Putting Mac Pro Performance in Perspective: Professional Apps The PCIe Layout
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  • tipoo - Thursday, January 2, 2014 - link

    But can you use them as Firepros when dual booting Windows? Reply
  • hoboville - Thursday, January 2, 2014 - link

    Nvidia GPUs run those applications faster, the Mac Pro GPUs, while having more RAM, are underclocked to meet temps because of the small form factor. If you don't need ECC, and aren't using more than 3 GB of RAM, build a PC with R9 280Xs. If you want a serious workstation, buy Nvidia. Reply
  • HydraMac - Tuesday, December 31, 2013 - link

    @Ananad - Hey interesting results with that power virus and throttling but what would happen doing the same thing to the older more conventional MP running 2xGPU cards as well? I'd be curious how the old school machine handled the same type of thrashing. It would give a frame of reference as opposed to the results being shown in a vacuum i.e. unified core vs. conventional machine cooling. Reply
  • justizin - Tuesday, December 31, 2013 - link

    "All of that being said, I don’t expect there to be a lot of cross shopping between DIY builders and those looking for a Mac Pro."

    Actually, everyone I've ever known who worked at Apple was a hackintosh enthusiast and had a home-build machine faster than a Mac Pro at a far lower price. I assume since Apple has curtailed its' employee discounts in recent years, this trend will only continue to grow.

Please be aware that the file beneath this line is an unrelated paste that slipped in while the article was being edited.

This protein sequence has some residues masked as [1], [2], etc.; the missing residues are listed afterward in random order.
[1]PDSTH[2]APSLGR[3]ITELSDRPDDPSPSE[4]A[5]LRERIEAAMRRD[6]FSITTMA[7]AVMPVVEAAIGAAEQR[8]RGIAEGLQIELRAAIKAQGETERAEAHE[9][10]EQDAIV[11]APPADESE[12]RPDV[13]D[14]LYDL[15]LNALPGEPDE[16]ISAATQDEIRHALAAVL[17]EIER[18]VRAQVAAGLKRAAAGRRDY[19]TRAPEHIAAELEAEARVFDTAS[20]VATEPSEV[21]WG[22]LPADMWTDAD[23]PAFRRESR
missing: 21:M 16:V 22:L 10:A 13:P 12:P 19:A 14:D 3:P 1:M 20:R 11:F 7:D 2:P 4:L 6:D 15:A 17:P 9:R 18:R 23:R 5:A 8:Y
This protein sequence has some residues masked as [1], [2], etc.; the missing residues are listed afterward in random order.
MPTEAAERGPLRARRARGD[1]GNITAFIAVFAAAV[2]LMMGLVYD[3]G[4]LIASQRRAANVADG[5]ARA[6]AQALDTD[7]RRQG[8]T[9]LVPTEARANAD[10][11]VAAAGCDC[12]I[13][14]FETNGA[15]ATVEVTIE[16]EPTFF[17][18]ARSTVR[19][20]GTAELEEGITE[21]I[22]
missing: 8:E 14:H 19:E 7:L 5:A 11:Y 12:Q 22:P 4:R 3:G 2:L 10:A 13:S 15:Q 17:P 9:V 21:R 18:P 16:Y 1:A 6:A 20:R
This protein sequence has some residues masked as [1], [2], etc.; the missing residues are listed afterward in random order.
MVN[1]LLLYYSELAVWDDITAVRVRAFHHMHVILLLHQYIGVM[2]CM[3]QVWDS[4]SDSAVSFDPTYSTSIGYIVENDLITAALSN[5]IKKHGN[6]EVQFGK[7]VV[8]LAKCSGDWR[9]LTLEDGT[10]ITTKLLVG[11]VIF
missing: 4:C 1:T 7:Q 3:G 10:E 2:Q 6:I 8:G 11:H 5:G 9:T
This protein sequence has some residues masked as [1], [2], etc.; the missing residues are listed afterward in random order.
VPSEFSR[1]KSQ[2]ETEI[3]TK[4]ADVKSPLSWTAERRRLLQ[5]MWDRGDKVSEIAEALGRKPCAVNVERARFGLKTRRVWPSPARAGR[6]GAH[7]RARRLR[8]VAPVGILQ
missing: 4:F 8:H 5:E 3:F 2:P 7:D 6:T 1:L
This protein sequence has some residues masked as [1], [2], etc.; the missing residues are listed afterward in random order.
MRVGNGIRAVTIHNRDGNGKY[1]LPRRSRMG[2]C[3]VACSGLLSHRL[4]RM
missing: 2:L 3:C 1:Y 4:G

Reply
  • Kevin G - Wednesday, January 1, 2014 - link

    For consumer systems, yes.

    For professional level systems, there indeed will be little overlap. The professional level DIY market is quiet small as it is preferred that companies order from an OEM like Dell or HP to get a centralized warranty, support and service. There is a price premium there from the OEM's but they do tend to follow through on their support contracts. This saves time instead of having to go through multiple vendors for support and RMA's equipment. The prices of professional level equipment on the PC side (Xeons, ECC memory, and graphics) don't offer the same mass market price benefits as consumer parts.
    Reply
  • darkcrayon - Wednesday, January 1, 2014 - link

    Exactly. If the DIY market were so large for Pro systems, there's no way HP or Lenovo could justify having them in their product line- and a DIY Windows machine doesn't even need a hacked OS. Reply
  • newrigel - Wednesday, March 1, 2017 - link

    You're full of BS man... They are hassle to maintain and if you want to get work done that's the wrong machine to have.... buy cheap and be cheap because that's what you are... ghetto productions!!!! Reply
  • wkw - Tuesday, December 31, 2013 - link

    10 USB 2 ports on the Lenovo. Sweeeeeeet Reply
  • newrigel - Wednesday, March 1, 2017 - link

    Ever heard of a USB hub????? Reply
  • El Aura - Tuesday, December 31, 2013 - link

    Is the preferred order of TB port usage really 1, 2, 5 and not 1, 3, 5? Reply